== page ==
What’s your web application back-up plan?

You’ve invested money and time into your web application development project and now have it running live on your server – congratulations.  Your hosting provider tells you that they have weekly back-ups in place.  You can now sleep at night, right?  Well, not necessarily.

It’s critical to understand what is being backed-up, how, and how often.  Your back-up strategy should be tied to being able to recover your application if disaster strikes.

Web Application Components

To develop an approach to back-ups, you will first need to understand the various components of your application and how they relate to backing-up data.

Source code
Your source code is your intellectual property and the output of your development process.  You will want to keep a back-up of your source code in a safe place – ideally in a version control repository such as GIT or SVN that resides on your company network and in some “off-site” back-up location such as a cloud storage service, or on an external drive that is not physically in your office (in the event of a fire or other catastrophe).

Your source code will change as you make changes to your application (new releases, bug fixes, etc.), so it’s important to update your back-ups if your code is modified, but if not, then a one-time snapshot of the most recent code is usually sufficient.

In a worst-case scenario, you can use your source code to re-deploy your application to your production system.  This is not ideal, however, since there is often aspects of your application that are changing and growing as time goes on and are not part of your source code (such as data in a database, files on the file system, etc.).  Your web application usually consists of much more than just the code needed to make it run.

“Running Code”

Your “Running code” (sometimes referred to as binaries, run-time code, and other names) is the code that has been packaged up and/or compiled based on your source code and then deployed to your server.  This is essentially the code that is currently running in your production environment.  Strictly speaking, this code is static, and would not change from day-to-day unless you were to update the source code (fix bugs, add new functionality, etc.) and then re-deploy the updated code to the server in which case you would want to take a new backup of the latest code.


Your database is likely the most ‘dynamic’ component of your application.  Anytime that end-users are adding data or updating data (placing orders, updating profiles, posting media, performing tasks, etc.) it is likely that changes are happening in your database as a result.  Data is constantly being written, edited, and deleted.  Therefore, your database is usually the component that needs to be backed-up on the most frequent basis since it’s the part that changes most frequently.

File System

Depending on the nature of your application, you may also have files that get generated and/or uploaded as part of your application and are then stored on your server’s file system.  Some examples include photos, document files, text files, reports, PDFs, etc.  that are created by your end users or the administrators of your application.  Like the dynamic nature of database data, these files will also need to be backed-up frequently because they likely either change frequently or new ones are created on a frequent basis.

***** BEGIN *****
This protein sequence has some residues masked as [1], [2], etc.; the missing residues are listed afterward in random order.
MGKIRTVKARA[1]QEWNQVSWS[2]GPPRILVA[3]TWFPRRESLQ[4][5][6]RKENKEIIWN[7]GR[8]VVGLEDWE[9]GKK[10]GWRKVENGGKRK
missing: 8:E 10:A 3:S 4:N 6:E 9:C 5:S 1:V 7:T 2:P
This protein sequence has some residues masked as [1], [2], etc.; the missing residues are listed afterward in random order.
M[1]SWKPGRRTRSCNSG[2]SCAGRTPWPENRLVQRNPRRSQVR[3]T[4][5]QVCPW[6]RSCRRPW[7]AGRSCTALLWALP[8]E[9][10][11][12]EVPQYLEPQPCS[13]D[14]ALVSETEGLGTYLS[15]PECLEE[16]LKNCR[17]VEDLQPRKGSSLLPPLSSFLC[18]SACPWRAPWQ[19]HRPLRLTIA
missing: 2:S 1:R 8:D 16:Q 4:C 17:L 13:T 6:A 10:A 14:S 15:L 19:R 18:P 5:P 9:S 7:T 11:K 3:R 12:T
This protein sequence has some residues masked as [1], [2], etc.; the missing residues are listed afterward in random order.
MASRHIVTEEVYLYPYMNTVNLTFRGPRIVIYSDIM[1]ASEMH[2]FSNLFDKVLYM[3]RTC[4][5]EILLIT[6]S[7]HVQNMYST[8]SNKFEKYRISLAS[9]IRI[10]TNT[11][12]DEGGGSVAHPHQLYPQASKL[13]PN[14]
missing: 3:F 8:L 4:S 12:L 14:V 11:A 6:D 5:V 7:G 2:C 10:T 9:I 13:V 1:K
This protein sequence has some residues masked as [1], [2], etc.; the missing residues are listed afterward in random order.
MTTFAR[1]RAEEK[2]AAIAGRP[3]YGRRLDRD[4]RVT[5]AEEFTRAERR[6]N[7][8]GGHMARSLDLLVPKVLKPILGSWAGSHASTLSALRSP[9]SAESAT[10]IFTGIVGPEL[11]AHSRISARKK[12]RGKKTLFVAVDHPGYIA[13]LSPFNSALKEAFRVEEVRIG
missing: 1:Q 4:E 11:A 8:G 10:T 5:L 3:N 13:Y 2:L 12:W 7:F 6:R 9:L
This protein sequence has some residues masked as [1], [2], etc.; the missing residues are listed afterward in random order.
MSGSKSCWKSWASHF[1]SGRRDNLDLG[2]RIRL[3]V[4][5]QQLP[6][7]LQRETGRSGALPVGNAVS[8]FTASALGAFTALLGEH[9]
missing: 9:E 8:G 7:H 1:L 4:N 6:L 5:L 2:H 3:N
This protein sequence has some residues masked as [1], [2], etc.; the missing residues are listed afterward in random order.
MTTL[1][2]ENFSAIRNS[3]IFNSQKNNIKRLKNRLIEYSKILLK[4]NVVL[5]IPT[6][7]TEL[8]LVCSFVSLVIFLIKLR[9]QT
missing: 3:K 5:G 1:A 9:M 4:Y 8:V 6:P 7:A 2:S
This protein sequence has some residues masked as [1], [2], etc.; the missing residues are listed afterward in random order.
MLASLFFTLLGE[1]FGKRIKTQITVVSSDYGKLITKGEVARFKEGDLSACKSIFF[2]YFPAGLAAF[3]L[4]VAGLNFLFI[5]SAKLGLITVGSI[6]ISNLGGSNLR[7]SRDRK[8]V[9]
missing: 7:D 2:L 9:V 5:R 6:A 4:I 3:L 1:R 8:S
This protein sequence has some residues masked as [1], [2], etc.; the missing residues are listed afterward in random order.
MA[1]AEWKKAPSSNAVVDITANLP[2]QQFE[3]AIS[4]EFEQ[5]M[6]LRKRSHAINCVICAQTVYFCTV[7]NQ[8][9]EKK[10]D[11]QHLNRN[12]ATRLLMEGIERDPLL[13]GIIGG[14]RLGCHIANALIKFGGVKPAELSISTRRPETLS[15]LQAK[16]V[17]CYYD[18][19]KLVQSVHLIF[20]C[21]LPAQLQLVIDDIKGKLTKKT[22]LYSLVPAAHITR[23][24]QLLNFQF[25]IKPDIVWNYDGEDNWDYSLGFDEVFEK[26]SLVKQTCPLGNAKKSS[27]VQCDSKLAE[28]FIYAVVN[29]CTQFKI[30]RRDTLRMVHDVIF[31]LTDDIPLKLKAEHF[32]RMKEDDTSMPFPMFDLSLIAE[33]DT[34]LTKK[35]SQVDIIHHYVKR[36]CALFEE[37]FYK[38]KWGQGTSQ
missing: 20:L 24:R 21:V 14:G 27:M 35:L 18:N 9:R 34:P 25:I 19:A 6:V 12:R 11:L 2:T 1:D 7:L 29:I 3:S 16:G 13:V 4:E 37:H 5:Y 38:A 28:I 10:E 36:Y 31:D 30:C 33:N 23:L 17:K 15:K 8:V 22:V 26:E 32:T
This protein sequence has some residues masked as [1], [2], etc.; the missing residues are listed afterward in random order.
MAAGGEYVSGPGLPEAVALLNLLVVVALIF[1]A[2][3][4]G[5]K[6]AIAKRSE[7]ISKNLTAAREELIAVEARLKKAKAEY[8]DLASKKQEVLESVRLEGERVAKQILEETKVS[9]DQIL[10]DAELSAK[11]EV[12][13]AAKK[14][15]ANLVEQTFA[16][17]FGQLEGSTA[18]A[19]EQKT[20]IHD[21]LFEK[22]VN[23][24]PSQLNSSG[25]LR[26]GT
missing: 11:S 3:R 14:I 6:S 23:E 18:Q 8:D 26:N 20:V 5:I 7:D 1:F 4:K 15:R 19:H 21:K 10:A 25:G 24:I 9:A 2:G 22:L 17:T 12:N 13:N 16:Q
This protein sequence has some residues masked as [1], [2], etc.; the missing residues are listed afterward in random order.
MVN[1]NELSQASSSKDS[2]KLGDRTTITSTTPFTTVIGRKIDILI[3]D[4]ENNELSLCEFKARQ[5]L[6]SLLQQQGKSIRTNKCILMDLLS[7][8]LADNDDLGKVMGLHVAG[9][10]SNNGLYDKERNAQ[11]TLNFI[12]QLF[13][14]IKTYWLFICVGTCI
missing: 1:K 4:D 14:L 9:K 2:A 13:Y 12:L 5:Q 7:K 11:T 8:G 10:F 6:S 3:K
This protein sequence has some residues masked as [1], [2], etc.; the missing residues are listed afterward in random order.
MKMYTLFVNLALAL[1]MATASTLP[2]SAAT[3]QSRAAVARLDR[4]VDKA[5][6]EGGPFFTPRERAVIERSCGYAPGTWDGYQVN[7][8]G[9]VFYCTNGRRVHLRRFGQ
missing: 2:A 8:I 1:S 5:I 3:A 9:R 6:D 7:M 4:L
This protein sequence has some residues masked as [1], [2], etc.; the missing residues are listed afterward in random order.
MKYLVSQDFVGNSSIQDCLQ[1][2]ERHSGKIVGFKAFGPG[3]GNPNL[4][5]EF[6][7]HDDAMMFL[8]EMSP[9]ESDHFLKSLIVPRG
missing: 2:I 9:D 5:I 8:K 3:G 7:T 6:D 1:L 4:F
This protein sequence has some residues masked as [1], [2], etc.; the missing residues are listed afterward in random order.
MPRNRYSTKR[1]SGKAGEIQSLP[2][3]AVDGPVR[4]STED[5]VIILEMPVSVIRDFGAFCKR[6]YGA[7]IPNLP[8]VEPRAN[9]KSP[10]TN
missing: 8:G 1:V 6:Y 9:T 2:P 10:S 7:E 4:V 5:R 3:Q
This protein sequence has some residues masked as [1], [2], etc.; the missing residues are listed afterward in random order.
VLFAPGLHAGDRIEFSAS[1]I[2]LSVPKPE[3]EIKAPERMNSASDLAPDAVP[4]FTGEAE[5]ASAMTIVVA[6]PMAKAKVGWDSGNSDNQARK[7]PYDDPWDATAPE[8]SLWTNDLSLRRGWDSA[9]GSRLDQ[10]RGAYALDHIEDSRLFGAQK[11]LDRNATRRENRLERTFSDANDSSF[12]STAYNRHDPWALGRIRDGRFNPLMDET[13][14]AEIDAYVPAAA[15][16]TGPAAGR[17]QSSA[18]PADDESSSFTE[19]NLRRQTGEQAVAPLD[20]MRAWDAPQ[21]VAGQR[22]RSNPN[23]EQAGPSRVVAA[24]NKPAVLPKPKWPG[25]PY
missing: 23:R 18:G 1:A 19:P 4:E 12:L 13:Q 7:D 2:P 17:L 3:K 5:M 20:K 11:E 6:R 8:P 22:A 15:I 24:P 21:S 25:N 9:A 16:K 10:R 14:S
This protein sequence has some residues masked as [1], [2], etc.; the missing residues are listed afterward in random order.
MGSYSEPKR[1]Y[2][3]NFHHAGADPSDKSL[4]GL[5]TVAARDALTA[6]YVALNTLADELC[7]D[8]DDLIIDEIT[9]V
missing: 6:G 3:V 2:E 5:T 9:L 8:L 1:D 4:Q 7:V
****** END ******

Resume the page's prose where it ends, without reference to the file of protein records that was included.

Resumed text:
Recovery Plan

You will want to come up with a recovery plan if something bad should happen to your server.  This could include hardware failure, server software failure, or a disaster such as a fire or flood at your hosting facility.  You should discuss and understand your back-up and recovery options with your hosting provider to make sure that you are covered in these situations.

For example, creating a daily back-up of your application, database, and any associated files and storing that back-up on your server itself, is probably not a good plan.  This is because if something were to happen to your server, then not only would your live application be down, but you would lose all of your back-ups on that server as well.

A much better plan would be to create frequent, automatic “image” back-ups (essentially a carbon copy of the entire server with all the software components) and store those images somewhere in the cloud at your hosting provider.  This would enable you to get back up and running very quickly should something happen to your primary server.  The frequency of your back-up would then dictate how much data would have been lost.  For example, if you take an image back-up once per day, then you can restore to that last point in time and in theory you would lose a day’s worth of data or less.

You should also take periodic back-ups of your running code, database, and file system and store them “off-site”.  Essentially this means downloading them from your server and storing them at your office and/or in some other cloud storage service.  This would guard against something happening at your hosting provider which would prevent you from accessing the image back-ups (insolvency, a disaster at their facilities, etc.).


  • Understand the difference between source code and the code running on your server.
  • Know the various components that comprise your application and the frequency that data changes in each.
  • Ask your hosting provider about the options available for back-up and develop a back-up strategy based on your risk tolerance.
  • Make sure to have ‘off server’ and even ‘off site’ back-ups of your system for recovery in worse case scenarios.